An IRA or Individual Retirement Arrangement is a personal savings vehicle that’s available to just about everyone and offers great tax advantages.
These accounts are the cornerstone to retirement because just about everyone can have one. But they’re often misunderstood. So, I’ll review the basics, plus key IRA facts to know.
A traditional or regular IRA allows you to deduct some or all your contributions from your taxes. In other words, you don’t have to pay tax on money you send to a traditional IRA in the current year.
The tax on your contributions and earnings is deferred until you make withdrawals in the future. After you reach age 70½, you can’t make additional contributions and you must begin to take required minimum distributions.
A Roth IRA, is very different because your contributions are not tax-deductible. You must pay tax on the money you put in a Roth IRA. However, both contributions and earnings can be withdrawn completely tax free. Unlike a traditional IRA, there are no required distributions and you can even contribute to a Roth IRA after age 70½.
Free Resource: Retirement Account Comparison Chart (PDF download)
10 IRA Facts Everyone Should Know:
1. You must have earned income to contribute to an IRA.
If you have taxable compensation during the year-such as salaries, wages, tips, bonuses, commissions, and self-employment income-you’re eligible to contribute to an IRA. You can contribute an amount equal to your taxable compensation up to $6,000 (or $7,000 if you’re age 50 or older) in 2019.
2. Spouses without earned income can have an IRA.
If you’re married and file a joint tax return and one of you has compensation, each of you can have an IRA. This helps an unemployed or stay-at-home spouse save for retirement.
Also see: What Is a Spousal IRA?
3. Minors can have an IRA.
Anyone with earned income can contribute to an IRA, no matter your age. So children can start saving for retirement as soon as they get their first part-time job. They can contribute as much as they earn, up to the maximum limit of $6,000.
4. An IRA can’t be owned jointly.
All retirement accounts must be owned by individuals, even if you’re married.
5. You can’t pay for someone else’s IRA.
Each owner of a retirement account must qualify to open up and contribute to an IRA.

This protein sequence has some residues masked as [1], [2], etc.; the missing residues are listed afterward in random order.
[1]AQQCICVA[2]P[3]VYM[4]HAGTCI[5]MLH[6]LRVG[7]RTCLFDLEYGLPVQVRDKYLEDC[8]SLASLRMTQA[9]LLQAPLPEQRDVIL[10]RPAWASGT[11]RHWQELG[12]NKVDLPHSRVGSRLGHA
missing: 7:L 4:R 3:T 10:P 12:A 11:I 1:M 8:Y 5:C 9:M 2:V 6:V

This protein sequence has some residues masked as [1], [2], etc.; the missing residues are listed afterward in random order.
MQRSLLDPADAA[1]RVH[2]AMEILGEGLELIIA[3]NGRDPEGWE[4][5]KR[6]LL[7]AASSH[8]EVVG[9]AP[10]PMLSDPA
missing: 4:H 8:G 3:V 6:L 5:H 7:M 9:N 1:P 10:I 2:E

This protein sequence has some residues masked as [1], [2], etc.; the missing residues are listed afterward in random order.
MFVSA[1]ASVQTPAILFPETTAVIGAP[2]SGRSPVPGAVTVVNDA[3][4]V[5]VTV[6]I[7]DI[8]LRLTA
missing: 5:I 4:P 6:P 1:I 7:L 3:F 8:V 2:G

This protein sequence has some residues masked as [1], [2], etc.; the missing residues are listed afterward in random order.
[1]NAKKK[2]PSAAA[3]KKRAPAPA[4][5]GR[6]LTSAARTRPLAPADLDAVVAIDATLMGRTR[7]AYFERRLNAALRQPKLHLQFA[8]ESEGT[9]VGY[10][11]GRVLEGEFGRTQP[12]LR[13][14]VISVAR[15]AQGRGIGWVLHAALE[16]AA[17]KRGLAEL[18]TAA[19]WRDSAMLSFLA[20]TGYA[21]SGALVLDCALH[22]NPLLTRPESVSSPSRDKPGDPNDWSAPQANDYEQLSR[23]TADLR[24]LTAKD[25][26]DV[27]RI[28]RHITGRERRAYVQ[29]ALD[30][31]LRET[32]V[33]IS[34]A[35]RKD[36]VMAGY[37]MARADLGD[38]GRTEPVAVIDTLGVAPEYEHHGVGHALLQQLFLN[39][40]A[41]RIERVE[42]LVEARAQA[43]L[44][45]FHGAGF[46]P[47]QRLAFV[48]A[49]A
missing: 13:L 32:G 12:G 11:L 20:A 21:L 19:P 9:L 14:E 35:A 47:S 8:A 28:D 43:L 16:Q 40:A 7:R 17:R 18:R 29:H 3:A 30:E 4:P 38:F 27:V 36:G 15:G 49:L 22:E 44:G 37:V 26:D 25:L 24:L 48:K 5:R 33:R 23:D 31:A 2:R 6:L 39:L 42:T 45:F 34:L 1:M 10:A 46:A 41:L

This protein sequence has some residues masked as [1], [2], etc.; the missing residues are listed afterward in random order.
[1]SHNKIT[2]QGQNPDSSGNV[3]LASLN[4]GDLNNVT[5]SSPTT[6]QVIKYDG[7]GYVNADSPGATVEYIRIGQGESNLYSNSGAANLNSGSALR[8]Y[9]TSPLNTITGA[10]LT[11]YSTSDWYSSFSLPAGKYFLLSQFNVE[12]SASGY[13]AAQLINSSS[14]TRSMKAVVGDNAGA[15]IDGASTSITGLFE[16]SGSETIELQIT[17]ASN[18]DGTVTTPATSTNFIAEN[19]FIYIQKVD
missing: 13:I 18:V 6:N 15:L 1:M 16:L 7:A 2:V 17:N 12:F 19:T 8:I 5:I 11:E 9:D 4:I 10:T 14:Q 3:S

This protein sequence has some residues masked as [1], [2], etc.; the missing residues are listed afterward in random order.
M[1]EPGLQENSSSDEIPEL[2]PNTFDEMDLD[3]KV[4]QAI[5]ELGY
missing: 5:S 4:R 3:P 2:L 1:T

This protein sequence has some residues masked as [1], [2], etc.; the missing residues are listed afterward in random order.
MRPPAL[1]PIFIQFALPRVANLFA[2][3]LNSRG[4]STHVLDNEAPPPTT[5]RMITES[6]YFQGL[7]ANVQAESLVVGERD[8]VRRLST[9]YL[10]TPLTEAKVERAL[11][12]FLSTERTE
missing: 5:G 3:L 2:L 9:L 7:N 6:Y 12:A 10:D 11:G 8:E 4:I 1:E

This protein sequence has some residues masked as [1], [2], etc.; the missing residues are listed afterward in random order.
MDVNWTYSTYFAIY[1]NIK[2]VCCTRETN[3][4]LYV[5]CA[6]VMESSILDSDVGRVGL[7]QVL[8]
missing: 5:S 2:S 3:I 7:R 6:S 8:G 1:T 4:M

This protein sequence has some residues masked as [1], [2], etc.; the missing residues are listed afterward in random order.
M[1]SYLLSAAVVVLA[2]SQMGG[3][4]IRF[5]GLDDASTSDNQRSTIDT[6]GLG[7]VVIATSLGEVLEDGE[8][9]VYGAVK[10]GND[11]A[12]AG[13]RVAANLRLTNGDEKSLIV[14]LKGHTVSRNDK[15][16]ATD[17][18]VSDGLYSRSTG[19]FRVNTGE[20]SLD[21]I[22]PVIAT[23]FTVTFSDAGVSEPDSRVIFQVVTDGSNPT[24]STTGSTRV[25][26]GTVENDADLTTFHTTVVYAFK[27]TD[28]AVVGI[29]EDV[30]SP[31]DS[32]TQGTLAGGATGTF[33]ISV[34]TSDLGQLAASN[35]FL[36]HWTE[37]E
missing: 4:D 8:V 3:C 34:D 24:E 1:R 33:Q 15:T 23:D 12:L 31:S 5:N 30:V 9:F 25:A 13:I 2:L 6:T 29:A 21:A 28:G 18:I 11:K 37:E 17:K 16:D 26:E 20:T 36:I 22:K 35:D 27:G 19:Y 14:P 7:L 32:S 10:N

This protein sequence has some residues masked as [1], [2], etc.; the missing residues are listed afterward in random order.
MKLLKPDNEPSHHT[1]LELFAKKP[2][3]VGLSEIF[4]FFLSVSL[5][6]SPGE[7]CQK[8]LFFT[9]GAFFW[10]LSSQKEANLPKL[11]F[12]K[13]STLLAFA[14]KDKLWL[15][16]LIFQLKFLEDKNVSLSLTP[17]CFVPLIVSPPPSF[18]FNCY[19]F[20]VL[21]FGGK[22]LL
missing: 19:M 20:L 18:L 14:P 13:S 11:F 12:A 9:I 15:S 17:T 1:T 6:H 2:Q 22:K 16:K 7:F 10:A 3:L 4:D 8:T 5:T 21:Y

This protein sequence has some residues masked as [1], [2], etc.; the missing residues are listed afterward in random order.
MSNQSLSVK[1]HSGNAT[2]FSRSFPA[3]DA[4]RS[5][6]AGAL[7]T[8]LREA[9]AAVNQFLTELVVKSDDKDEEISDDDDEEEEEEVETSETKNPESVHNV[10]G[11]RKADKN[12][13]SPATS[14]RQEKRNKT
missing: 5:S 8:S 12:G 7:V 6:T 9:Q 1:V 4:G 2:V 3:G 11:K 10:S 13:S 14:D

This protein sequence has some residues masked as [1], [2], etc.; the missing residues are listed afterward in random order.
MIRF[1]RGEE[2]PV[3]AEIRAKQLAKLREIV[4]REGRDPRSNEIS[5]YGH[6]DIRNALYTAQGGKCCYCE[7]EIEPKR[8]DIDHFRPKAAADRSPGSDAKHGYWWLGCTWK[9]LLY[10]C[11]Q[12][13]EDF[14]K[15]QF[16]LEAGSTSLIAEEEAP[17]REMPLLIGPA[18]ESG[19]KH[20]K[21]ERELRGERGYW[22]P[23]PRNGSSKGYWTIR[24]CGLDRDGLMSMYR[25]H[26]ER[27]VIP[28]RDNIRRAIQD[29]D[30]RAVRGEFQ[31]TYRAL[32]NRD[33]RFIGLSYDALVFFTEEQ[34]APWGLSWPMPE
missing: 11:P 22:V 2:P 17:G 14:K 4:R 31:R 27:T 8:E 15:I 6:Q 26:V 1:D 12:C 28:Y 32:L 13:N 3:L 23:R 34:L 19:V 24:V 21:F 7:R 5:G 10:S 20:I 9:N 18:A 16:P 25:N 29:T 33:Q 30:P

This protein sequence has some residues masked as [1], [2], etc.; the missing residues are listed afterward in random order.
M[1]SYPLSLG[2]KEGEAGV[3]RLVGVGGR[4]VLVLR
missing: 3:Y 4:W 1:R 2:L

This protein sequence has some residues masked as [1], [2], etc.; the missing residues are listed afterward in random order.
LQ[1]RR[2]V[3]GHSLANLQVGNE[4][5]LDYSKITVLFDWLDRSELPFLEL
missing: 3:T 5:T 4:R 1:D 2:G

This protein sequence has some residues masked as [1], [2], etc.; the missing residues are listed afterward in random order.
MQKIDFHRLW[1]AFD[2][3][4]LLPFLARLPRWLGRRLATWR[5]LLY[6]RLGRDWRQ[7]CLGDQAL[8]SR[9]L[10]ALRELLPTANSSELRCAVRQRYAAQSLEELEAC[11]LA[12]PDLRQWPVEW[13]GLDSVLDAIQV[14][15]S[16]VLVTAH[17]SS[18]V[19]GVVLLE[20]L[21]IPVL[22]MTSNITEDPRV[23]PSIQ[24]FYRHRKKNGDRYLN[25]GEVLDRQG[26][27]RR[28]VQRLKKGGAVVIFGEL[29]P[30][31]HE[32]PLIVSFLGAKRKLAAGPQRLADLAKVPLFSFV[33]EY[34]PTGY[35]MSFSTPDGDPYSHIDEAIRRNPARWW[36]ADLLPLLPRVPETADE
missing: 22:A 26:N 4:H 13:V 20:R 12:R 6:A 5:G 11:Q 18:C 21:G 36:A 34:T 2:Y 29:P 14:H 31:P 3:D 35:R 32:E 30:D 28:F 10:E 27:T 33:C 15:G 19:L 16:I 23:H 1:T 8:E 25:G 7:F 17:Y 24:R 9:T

6. There’s no minimum IRA contribution requirement.
You choose whether you want to contribute to an IRA each year or not. If you don’t make a contribution the account remains open indefinitely.
7. You can have more than one IRA.
You can open up and contribute to as many traditional and Roth IRAs as you like. However, your total contributions to all of them can’t exceed your annual allowable limit (which is $6,000 for most people).
You can make any combination of contributions in the same year, such as $2,000 to a Roth IRA and $4,000 to a traditional IRA.
8. You can’t contribute to a Roth IRA if your income is too high.
The amount you can contribute to a Roth IRA is reduced when your modified adjusted gross income (MAGI) reaches certain limits. For 2019, single taxpayers can’t make Roth IRA contributions when their MAGI is $137,000 or more. And married people who file jointly, the income cutoff is $203,000.
Check out this IRS Roth IRA table to find out how much you can contribute.
9. Your Roth IRA can sit idle.
If you contributed to a Roth IRA in the past but now make too much money to be eligible, you can open up and contribute to a traditional IRA instead. If your income falls below the limit set by the IRS in the future, you can start making contributions to the same Roth IRA again.
10. Current IRA losses are not tax-deductible.
In a taxable brokerage account, investment losses can be used to offset investment gains each year–but that’s not the case for an IRA. However, a limited amount of IRA losses may be claimed if you liquidate the account and the total distributions are less than your basis in the account.
Where to Get a Traditional or Roth IRA?
When you’re ready to open up a traditional or Roth IRA, there are many great options. Choose a company that’s easy to use with diversified investment options. I use Betterment for a variety of retirement accounts and love their great service.